Tag Archives: food trucks

Karen Hester: Show Up, Eat Up, Speak Out – Interim Mobile Food Policy Comes Before Council this Tuesday, Dec 6th

3 Dec

This guest post was written by Karen Hester, an events producer who lives in Temescal Creek Cohousing and often cooks dinner for her community of 25 folks. You can subscribe to her event listings by signing up on her website. She is a board member of Destiny Arts Center, a bike enthusiast and loves to eat almost any street food, including fried crickets in Cambodia.

In the scheme of things, I’m a relative newcomer to the food fights in the mobile food landscape. City staff and some local food truck operators have been pushing for a new kinder, gentler mobile food policy for almost 2 1/2 years.

Last spring Ed Manase and staff from Planning got push back from the City committee called Committee for Community Economic Development to reach out more to stakeholders and naysayers. He had tried to push through a comprehensive policy for the whole city, which makes sense, except in Oakland since Desley Brooks and Larry Reid don’t want mobile food in their districts. Which is a shame as the poorest parts of Oakland are the ones that perhaps stand to benefit the most as food trucks are a great incubator for food entrepreneurs who can develop a loyal clientele without investing in a brick and mortar restaurant. I predict that whoever replaces Larry Reid next November will realize the lost opportunity and get onboard.

So now while Ed Manase and staff work on a comprehensive policy to hopefully be adopted by the Council by March, Councilmembers Kaplan and Brunner have worked with some of us in the community to put forward an interim food pod policy that will be good until January 2013. Continue reading


Another magical night in downtown Oakland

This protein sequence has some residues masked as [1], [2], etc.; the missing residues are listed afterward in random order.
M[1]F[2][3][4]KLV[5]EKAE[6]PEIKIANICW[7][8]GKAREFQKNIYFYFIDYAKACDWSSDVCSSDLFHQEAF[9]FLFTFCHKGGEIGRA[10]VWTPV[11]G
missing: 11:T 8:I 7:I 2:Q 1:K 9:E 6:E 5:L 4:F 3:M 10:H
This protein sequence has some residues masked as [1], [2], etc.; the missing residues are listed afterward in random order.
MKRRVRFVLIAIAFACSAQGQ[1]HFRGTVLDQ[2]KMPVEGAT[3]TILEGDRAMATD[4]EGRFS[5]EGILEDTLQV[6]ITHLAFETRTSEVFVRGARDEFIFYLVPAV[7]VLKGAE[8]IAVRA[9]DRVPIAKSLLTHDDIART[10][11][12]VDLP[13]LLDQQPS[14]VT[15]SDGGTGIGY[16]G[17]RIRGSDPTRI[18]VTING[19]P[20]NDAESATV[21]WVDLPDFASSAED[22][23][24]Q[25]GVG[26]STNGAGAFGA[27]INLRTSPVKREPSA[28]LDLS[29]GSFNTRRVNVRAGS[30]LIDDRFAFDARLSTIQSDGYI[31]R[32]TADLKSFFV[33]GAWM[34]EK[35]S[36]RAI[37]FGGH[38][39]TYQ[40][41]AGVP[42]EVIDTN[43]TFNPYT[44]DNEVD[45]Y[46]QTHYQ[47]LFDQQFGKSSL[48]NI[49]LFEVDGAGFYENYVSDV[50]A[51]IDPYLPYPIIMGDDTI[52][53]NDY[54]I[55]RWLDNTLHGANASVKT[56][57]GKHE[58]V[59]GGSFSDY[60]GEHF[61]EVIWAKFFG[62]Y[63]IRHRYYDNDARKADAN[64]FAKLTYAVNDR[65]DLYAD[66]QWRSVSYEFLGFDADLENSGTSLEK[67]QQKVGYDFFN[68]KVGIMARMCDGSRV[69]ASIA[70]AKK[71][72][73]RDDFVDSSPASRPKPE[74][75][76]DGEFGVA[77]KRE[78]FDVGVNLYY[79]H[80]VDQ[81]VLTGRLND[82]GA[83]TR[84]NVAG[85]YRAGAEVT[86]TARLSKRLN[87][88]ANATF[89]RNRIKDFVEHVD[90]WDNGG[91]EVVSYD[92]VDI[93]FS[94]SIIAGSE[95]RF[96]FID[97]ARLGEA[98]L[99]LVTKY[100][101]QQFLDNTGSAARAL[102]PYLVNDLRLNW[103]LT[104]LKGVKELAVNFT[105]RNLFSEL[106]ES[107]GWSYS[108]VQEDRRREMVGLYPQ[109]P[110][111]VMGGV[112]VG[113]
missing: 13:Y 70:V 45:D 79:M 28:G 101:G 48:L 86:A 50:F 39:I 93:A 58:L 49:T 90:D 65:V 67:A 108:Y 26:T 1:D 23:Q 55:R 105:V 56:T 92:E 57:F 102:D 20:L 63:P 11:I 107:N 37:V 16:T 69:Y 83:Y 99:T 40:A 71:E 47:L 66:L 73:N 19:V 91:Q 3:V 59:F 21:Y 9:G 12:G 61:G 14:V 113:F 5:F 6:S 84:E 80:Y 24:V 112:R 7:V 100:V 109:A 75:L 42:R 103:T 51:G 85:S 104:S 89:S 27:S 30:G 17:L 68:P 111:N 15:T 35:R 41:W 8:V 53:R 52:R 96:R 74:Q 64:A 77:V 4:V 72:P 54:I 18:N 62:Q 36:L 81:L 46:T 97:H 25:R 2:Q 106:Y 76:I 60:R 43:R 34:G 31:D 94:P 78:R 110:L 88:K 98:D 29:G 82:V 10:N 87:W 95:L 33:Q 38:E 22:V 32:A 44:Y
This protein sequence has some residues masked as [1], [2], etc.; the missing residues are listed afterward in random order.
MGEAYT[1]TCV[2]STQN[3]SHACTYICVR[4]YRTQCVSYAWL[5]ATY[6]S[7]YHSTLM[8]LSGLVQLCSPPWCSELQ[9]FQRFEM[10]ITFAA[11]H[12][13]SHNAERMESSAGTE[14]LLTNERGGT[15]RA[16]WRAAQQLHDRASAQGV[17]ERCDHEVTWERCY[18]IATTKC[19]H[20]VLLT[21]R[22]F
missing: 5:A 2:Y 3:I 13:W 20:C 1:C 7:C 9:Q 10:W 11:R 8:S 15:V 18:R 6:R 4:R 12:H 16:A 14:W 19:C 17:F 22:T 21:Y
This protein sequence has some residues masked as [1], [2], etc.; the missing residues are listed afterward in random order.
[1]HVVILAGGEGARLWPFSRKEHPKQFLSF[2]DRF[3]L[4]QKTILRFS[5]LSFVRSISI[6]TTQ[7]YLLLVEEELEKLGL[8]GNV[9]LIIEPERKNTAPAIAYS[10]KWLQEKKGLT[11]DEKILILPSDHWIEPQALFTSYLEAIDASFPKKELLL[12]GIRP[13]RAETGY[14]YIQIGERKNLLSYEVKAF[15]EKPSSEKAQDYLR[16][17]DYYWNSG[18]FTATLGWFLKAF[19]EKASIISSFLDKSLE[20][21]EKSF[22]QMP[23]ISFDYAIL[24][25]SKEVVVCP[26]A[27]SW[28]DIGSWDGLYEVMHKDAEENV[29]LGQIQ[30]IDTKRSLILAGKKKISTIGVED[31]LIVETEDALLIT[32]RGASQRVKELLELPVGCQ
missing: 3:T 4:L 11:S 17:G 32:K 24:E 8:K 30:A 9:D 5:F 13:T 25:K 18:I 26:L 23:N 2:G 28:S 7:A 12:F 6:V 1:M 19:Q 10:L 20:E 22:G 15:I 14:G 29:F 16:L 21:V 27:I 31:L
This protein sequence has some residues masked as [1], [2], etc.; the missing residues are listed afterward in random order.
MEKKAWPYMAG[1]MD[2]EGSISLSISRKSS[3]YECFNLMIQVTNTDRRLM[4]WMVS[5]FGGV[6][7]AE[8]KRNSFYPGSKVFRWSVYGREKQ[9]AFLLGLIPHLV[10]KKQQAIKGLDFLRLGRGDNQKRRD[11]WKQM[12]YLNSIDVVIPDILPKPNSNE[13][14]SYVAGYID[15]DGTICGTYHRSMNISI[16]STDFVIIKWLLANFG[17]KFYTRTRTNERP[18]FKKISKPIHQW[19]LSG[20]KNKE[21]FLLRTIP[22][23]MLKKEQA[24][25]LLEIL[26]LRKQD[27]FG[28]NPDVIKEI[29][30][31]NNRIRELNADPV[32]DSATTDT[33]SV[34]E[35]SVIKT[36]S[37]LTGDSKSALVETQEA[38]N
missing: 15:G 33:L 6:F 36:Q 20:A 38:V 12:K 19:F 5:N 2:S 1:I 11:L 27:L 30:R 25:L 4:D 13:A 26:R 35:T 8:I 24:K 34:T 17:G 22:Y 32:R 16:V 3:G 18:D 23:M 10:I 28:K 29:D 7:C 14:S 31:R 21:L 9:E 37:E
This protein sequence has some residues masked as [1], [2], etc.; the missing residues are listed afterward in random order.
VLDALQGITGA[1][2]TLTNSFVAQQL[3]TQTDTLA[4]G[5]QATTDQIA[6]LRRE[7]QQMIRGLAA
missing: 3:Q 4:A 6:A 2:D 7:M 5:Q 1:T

6 Jul

Two and a half years ago, right after the Fox Theater had finally opened and on an Art Murmur night, I experienced a magical night in downtown Oakland. Here’s what I wrote about it in February, 2009:

…There was always something that bothered me about downtown Oakland – most people just didn’t seem to get how great the DTO is. I’d practically have to beg friends to meet me downtown for a drink after work. And forget dinner downtown – even many of my friends who work in the DTO never stuck around past dark.

Slowly, I’ve noticed a change in attitudes towards downtown, but on Friday night, the DTO finally felt like it was reaching its potential.

There were people everywhere! From 14th Street all the way down past the Art Murmur on 23rd, there were thousands of people on the street and inside art galleries, music venues, bars, and restaurants. People on foot, people on bike, and people in cars. At many points, I witnessed gridlock on the streets, something I’ve never seen downtown at night….

As the Art Murmur dwindled down, many headed to the Uptown to catch a free night of music. Though it wasn’t overly crowded, there was always a wait to get a drink, and the energy was high. I sat for a while near the front door and watched the rain fall, illuminated by a lamppost on the sidewalk outside. I sat back and smiled and I think a few tears welled up in my eyes. This was downtown as I always saw it – vibrant, fun, and sometimes unpredictable – but now this was the downtown so many others were experiencing, and I knew they would return.

Since then, I’ve seen downtown crowded and just as vibrant many times at night, particularly on special occasions, like Uptown Unveiled. But I’ve yet to have those same feelings again. I’ve yet to recreate that distinct realization that downtown has reached another night-time milestone or cleared another hurdle to reaching its full potential.

That changed on Friday night. Continue reading